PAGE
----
The Day of Love

As soon as Christmas passes, store aisles are decked out with heart shaped balloons and chocolates, teddy bears galore, and an unbearable amount of pinks and reds. Valentine’s Day has become one of the worlds most profitable holidays, coined as a grand marketing scheme Saint Valentine himself couldn’t have imagined. Designed to put pressure on people to showcase their love for the rest of the world to judge, and those who are lacking love to run and hide. Regardless of how you feel about the holiday, there is an added pressure on us gurls to hold the holiday to a higher regard unnecessarily.

Valentine’s Day has a mixed connotation associated with it, specifically with women, that needs to be addressed:

  • Love Day. If you see it as an issue that you are single and not in a relationship on Valentines Day you are unrightfully setting yourself up for a gloomsday. With that said, I thought it was important to address the negative juju associated with the holiday because one day should not have the power to magnify your singleness to the point you feel lonely. And, there is absolutely no need to feel a certain type of way about the holiday just because you are single at that particular time. The holiday is not to solely celebrate your love with your significant other but it is meant to celebrate love, which comes in many forms. Relationship or not, you have some sort of love relationship with someone, whether it be your parents, or child, or even your friends. So I say, if you are single, relish in your singleness. Enjoy being alone. Take yourself out on a dinner date. Send yourself some flowers. Because remember no one’s going to love you like you do anyways.
  • Relationship Pressure. Most of those in relationships, dread the holiday because of the price tag and romantic expectations associated with it. Generally, women expect their significant other to spoil them with flowers and chocolates, and a grand romantic gesture. Restaurants are packed so that you can flaunt your relationship to the rest of the world. Quite frankly, we want chocolates and flowers and jewelry so that we can run and tell our gurlfriends about it or put it on Snapchat. However, I know plenty of couples that don’t even bother with celebrating the holiday because it’s unrealistic to limit showing your loved ones how much you love them to one day within a year. It should be done throughout the year.
  • Love Making. I’ve spoke to many women who feel that giving it up on Valentines Day is their partners gift or there are the women who reserve that night for pulling out all their tricks in the bedroom. However, the main flaw here is that we believe giving up our body is a requirement on Valentines Day which couldn’t be farther from the truth. If that’s the tradition you and your significant other have started then believe you me, I am not hating. But, what I want to stress is that if you’re in a new relationship and feel pressured to take this next step, please remember you are not required to do so in the name of love.
  • Gift Giver or Receiver? Or both? The hallmark holiday has been marked with consumerism and commercialism at the forefront which generally places additional pressure on men to show up and show out for their partner so that they don’t end up in the dog house. I’m not going to lie, I am a sucker for Valentine’s Day. I enjoy the flowers and heart shaped chocolates because they are available in an abundance around this time of year. However, I try not to make a big deal about it because I don’t want my husband to feel like this is the one time he can do something nice for me. He needs to be showing me love year round. On the other hand, I do make sure I do something nice for him for Valentine’s Day because I’m not as lovey-dovey as I should or could be, so it serves as a friendly reminder for me that my husband needs love too and it’s my job to show it to him. So ladies, if you are celebrating Valentine’s Day and expect a gift, get your partner something too!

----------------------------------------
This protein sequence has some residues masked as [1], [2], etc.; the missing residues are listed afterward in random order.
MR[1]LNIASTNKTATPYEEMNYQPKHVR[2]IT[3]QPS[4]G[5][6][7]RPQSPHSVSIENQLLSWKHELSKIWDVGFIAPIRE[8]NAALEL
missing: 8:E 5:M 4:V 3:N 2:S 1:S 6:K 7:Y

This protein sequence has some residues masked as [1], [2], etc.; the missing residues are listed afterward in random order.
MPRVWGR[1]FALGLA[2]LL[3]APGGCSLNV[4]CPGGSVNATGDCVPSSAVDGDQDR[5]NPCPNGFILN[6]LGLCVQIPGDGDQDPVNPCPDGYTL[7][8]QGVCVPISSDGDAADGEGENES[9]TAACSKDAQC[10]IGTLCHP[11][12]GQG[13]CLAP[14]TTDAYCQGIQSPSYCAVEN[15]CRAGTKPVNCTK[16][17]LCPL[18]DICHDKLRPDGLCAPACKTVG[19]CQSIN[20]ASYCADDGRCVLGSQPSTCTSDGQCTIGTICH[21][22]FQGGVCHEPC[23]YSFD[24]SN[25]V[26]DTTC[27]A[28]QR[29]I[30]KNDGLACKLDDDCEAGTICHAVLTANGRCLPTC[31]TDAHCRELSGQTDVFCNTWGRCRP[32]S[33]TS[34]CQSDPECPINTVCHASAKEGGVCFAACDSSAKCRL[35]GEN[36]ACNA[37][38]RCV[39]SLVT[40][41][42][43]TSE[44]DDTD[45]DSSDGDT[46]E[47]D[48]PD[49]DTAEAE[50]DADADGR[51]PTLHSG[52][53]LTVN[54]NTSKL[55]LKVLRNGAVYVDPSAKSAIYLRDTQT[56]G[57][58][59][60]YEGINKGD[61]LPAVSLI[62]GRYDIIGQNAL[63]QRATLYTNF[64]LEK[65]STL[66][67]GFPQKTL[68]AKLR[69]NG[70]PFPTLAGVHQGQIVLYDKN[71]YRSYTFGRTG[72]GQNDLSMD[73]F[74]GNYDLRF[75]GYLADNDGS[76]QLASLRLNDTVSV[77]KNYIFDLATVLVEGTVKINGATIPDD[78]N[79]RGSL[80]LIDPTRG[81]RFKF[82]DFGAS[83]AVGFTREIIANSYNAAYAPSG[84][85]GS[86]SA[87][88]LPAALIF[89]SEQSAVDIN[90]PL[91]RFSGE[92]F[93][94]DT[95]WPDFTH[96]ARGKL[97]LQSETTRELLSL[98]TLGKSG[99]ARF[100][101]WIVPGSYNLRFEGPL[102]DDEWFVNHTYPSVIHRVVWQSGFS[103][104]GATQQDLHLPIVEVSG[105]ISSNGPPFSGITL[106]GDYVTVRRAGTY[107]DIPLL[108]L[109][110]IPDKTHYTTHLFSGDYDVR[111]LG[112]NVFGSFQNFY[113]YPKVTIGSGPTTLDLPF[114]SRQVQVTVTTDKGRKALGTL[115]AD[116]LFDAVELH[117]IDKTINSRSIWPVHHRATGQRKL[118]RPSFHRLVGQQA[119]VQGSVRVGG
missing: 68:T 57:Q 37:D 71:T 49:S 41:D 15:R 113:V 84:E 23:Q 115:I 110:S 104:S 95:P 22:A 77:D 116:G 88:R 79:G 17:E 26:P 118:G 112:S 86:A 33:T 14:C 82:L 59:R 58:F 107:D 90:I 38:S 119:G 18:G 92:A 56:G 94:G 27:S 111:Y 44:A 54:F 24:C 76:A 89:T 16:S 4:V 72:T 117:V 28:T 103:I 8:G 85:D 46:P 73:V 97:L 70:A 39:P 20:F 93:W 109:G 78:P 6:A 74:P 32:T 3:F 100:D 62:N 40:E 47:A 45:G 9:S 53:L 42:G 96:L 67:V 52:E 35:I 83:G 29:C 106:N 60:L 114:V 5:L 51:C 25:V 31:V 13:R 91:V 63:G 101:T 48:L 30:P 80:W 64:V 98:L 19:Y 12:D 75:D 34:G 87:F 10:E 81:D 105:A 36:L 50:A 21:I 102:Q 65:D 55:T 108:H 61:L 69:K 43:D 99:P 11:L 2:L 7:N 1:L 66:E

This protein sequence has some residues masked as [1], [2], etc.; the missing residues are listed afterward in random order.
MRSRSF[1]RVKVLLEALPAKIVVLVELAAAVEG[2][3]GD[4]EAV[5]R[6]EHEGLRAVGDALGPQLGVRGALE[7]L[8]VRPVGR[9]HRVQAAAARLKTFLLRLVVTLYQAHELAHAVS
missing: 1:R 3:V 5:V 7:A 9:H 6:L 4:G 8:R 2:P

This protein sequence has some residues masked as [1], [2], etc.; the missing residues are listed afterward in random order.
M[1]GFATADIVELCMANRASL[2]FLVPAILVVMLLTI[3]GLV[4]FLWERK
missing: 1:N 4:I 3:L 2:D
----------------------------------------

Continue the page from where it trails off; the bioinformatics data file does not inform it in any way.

• Singles Awareness/Appreciation Day. Most singles refer to the holiday at Singles Awareness Day (SAD) adding a depressing vibe to the holiday. However, February 15th is now known as Singles Awareness/Appreciation Day, created as a humorous holiday to celebrate being single. I literally just found out this was a thing this week, and I love the idea it was founded on–the day following Valentines Day was chosen to allow single people to turn it into a joyous occasion versus a festival of self-pity. This day was made as a reminder to embrace your singleness to the umpteenth power!

The main point I’m trying to drive home here is that Valentine’s Day is held at way too high of an regard with pricey expectations. If you really think about it, it really is a silly holiday. So if you’re able to really see it for what it is, you won’t put those societal pressures on yourself that come with the occasion. Just allow yourself to fall in love with love all over again on this day because that’s the point. 

Regardless of your relationship status, take on Valentine’s Day as a celebration of love. Celebrate your partner, your parents, your children, and don’t forget yourself. And let the holiday serve as a reminder to the power of love and how we need to show it to one another more often.